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P2Pinfect Worm Now Dropping Ransomware on Redis Servers

The P2Pinfect worm targeting Redis servers has been updated with ransomware and cryptocurrency mining payloads.

P2Pinfect, a peer-to-peer (P2P) worm targeting Redis servers, was recently updated to deploy ransomware and cryptocurrency miners, Cado Security reports.

Written in the Rust programming language, the worm was first spotted in July 2023, spreading to Redis servers impacted by an older Lua sandbox escape bug tracked as CVE-2022-0543 (CVSS score of 10).

On the infected systems, the worm was deploying scripts and scanning tools that allowed it to identify additional vulnerable servers and propagate itself to them.

While P2Pinfect did not appear to have an objective other than spreading to vulnerable Redis servers, a recent update modified its behavior and attacks observed since June 23 revealed the use of ransomware and cryptomining payloads.

Cado Security observed the malware exploiting the replication features in Redis, where a cluster consists of leaders and followers, with the followers being replicas of the leader nodes.

Attackers frequently exploit this setup as it allows them to gain code execution on follower nodes by instructing them to load arbitrary modules.

“P2Pinfect exploits this by using the SLAVEOF command to turn discovered opened Redis nodes into a follower node of the attacker server. It then uses a series of commands to write out a shared object (.so) file, and then instructs the follower to load it. Once this is done, the attacker can send arbitrary commands to the follower for it to execute,” Cado Security explains.

The malware was also seen using a basic SSH password sprayer, executing various commands to prevent other threat actors from accessing the compromised instances, changing passwords for other users, and updating the SSH configuration and restarting the SSH service to enable root login with a password.

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Unlike the original P2Pinfect malware, the updated iteration was rewritten using Tokio, an async framework for Rust, and features drastically modified internals, Cado says.

On the infected server, the updated malware would drop and execute a Monero miner binary. To date, the threat actor made £9,660 (~ $12,230).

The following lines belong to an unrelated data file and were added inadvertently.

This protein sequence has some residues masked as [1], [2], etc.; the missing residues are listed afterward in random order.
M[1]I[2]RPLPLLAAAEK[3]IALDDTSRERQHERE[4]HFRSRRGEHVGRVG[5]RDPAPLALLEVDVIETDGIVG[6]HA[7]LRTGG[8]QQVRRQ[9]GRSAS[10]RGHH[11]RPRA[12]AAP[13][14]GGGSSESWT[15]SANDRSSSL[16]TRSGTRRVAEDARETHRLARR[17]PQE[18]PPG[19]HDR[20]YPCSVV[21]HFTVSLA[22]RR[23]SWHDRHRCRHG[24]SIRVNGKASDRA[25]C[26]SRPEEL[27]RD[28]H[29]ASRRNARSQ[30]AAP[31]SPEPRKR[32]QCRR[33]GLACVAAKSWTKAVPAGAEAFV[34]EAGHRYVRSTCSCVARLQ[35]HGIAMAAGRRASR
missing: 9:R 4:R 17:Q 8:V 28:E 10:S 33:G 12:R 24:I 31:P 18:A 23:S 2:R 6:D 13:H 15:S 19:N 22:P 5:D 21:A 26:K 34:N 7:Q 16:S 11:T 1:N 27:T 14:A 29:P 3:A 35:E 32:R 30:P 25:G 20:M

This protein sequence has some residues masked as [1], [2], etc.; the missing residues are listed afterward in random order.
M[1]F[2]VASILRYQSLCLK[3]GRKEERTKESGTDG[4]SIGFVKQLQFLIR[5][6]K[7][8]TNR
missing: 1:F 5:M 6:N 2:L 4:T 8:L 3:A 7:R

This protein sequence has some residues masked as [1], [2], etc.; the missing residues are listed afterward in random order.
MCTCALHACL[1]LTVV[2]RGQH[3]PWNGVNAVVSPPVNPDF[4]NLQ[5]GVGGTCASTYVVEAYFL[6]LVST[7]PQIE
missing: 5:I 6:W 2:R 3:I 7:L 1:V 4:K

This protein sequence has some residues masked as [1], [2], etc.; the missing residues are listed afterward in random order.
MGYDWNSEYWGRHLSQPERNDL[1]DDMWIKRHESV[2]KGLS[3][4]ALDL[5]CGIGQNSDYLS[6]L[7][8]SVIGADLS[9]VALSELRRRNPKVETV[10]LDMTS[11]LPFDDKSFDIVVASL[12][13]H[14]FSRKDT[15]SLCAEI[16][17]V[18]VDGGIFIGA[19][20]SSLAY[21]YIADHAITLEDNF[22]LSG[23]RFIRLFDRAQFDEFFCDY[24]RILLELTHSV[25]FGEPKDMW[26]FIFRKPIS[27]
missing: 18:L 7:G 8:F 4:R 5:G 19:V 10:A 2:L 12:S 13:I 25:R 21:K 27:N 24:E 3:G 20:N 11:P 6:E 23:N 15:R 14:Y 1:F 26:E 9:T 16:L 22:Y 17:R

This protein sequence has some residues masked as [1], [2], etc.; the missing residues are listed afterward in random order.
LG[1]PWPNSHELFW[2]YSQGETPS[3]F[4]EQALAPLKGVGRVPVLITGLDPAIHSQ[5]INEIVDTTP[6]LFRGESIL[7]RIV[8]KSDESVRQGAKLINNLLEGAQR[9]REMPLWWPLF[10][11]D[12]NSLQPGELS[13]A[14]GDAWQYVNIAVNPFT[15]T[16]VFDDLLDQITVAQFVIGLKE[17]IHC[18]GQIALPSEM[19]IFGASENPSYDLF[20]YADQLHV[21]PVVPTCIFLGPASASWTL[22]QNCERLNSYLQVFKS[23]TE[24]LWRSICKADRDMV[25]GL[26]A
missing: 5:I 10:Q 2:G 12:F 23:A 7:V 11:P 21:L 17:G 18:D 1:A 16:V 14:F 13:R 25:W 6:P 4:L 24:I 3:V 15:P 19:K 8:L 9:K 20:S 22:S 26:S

Additionally, P2Pinfect was seen receiving a command to download and execute a ransomware payload. In all observed instances, the download URL and the command JSON are identical, suggesting the command was issued directly by the attacker and that the payload is hosted on a server they control.

When executed, the ransomware first checks whether a ransom note exists and, if it does not, it starts the encryption process. Because Redis does not save data on disk by default, it is unclear what the malware can ransom apart from configuration files.

“After writing out the note, the ransomware iterates through all directories on the file system, and overwrites the contents with an encrypted version. It then appends .encrypted to the end of the file name,” Cado explains.

P2Pinfect also features a usermode rootkit now, which enables the execution of shell commands from other malware binaries without interference. “The rootkit is dynamically generated by the main binary at runtime,” Cado notes.

The cybersecurity firm notes that P2Pinfect may be a botnet-to-hire, due to the use of ransomware, the use of different wallet addresses for the miner and ransomware, and operational interference and differences between the miner and the ransomware.

“The choice of a ransomware payload for malware primarily targeting a server that stores ephemeral in-memory data is an odd one, and P2Pinfect will likely see far more profit from their miner than their ransomware due to the limited amount of low-value files it can access due to its permission level,” Cado concludes.

Related: Threat Actors Quick to Abuse ‘SSH-Snake’ Worm-Like Tool

Related: Redis Servers Targeted With New ‘Migo’ Malware

Related: HeadCrab Botnet Ensnares 1,200 Redis Servers for Cryptomining

Written By

Ionut Arghire is an international correspondent for SecurityWeek.

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